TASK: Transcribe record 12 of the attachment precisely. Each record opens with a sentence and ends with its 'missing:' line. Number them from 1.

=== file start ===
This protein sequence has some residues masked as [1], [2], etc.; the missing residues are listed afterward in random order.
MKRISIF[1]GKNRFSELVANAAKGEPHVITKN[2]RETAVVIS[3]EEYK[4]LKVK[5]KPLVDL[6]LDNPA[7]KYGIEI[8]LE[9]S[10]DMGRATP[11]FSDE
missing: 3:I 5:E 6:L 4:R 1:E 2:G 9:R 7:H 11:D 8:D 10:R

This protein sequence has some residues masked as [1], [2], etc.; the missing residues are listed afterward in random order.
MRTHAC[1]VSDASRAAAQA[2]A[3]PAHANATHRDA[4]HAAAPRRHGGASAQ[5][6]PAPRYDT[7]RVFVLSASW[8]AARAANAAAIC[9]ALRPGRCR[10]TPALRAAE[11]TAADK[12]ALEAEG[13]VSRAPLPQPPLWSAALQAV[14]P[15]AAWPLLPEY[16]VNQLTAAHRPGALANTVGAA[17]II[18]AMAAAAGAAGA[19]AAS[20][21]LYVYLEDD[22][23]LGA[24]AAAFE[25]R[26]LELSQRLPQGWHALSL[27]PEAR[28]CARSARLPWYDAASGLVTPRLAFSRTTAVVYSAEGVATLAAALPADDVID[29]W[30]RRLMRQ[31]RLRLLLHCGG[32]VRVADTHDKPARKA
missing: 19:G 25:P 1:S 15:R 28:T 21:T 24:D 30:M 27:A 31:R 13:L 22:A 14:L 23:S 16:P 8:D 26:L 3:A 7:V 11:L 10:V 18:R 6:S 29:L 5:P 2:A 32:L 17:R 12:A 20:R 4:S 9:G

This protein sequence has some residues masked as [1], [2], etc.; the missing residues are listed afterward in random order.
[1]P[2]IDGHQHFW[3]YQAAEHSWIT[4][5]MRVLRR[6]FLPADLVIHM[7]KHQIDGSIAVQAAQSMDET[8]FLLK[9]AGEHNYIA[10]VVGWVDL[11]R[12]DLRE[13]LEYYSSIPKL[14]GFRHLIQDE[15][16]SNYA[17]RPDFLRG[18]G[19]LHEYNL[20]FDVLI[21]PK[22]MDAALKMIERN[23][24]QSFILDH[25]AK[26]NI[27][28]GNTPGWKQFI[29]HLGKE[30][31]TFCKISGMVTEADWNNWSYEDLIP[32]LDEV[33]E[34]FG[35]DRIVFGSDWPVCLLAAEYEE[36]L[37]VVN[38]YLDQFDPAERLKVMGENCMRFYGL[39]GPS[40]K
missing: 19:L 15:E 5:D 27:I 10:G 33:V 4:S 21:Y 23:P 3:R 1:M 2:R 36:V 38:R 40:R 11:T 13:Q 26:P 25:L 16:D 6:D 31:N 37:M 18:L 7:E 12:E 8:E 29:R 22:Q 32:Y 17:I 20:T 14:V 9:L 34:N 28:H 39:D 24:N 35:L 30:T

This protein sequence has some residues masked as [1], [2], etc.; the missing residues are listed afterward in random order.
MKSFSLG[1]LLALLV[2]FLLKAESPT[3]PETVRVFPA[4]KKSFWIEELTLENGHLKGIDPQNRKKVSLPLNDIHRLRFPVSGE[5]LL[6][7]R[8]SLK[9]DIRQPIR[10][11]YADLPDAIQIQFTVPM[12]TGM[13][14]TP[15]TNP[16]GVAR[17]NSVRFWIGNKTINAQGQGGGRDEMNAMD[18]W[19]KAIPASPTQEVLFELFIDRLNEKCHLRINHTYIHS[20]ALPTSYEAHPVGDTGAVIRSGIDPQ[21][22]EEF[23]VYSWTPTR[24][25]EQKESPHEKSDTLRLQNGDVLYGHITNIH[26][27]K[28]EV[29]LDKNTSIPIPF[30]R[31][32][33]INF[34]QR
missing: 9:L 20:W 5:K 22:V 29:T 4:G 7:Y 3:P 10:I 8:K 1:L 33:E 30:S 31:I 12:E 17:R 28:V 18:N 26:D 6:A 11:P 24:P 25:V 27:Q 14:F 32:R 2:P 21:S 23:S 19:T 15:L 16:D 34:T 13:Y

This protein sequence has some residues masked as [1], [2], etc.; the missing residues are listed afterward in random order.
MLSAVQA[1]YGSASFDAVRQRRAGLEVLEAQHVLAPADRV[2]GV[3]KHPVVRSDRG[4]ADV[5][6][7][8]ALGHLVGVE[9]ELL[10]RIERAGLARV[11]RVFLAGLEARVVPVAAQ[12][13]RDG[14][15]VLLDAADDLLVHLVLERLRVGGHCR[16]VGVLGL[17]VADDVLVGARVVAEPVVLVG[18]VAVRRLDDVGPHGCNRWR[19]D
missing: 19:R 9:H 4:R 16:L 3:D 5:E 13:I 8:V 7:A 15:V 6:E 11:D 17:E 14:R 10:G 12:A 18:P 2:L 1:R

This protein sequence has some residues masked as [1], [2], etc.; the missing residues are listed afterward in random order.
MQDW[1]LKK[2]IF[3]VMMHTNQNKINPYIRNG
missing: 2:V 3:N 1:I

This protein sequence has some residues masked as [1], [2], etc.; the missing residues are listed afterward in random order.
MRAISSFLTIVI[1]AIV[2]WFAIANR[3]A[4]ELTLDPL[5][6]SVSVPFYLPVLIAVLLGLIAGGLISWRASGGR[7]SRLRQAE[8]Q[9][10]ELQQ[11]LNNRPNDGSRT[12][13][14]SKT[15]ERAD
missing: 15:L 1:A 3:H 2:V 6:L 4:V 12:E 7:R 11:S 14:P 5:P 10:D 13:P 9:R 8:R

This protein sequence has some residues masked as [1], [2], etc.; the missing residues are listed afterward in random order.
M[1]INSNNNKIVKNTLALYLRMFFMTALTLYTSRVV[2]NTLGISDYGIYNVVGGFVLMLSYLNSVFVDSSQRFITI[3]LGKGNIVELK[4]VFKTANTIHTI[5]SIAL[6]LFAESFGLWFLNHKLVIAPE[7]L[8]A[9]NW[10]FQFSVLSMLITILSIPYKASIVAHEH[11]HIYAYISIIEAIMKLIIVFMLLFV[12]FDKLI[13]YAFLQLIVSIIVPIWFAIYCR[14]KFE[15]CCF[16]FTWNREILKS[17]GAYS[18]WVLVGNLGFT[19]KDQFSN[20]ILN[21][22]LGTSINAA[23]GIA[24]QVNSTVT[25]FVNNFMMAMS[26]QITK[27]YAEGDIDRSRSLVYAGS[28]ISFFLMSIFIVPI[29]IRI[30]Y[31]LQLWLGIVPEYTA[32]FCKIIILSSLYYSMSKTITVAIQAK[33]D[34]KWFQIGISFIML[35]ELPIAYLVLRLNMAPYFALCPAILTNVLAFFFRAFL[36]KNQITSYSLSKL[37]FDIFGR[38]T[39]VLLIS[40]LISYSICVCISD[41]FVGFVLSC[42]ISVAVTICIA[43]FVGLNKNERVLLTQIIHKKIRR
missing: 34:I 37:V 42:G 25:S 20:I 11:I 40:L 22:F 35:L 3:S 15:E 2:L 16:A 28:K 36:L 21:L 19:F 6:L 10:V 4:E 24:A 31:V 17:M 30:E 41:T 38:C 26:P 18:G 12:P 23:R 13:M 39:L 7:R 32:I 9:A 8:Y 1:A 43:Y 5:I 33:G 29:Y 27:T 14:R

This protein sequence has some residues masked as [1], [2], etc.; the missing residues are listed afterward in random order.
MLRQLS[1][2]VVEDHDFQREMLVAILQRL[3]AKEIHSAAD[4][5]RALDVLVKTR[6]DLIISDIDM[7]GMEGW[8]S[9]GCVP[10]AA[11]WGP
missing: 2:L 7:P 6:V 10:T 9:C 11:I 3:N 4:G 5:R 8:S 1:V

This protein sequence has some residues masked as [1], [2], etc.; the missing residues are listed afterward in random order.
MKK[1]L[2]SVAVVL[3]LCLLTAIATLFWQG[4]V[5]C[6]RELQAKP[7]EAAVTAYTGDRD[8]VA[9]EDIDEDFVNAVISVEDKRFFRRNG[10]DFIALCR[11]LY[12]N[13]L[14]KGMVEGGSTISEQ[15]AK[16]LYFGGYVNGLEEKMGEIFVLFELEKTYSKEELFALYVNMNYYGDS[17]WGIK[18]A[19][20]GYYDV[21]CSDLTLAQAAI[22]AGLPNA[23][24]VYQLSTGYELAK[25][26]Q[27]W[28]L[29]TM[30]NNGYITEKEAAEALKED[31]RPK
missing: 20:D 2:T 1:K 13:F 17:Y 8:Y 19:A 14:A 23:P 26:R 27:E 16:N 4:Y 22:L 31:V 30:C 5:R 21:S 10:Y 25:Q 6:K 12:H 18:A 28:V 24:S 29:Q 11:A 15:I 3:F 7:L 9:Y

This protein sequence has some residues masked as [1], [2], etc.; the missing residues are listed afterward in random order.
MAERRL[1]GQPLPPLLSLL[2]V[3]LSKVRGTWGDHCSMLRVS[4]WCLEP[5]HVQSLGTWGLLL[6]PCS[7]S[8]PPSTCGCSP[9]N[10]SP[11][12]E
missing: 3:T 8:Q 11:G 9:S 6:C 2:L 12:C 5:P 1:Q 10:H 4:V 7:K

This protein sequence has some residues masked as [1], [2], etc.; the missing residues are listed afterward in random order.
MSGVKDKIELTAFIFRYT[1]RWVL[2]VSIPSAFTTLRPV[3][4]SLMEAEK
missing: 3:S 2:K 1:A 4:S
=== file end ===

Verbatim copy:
This protein sequence has some residues masked as [1], [2], etc.; the missing residues are listed afterward in random order.
MSGVKDKIELTAFIFRYT[1]RWVL[2]VSIPSAFTTLRPV[3][4]SLMEAEK
missing: 3:S 2:K 1:A 4:S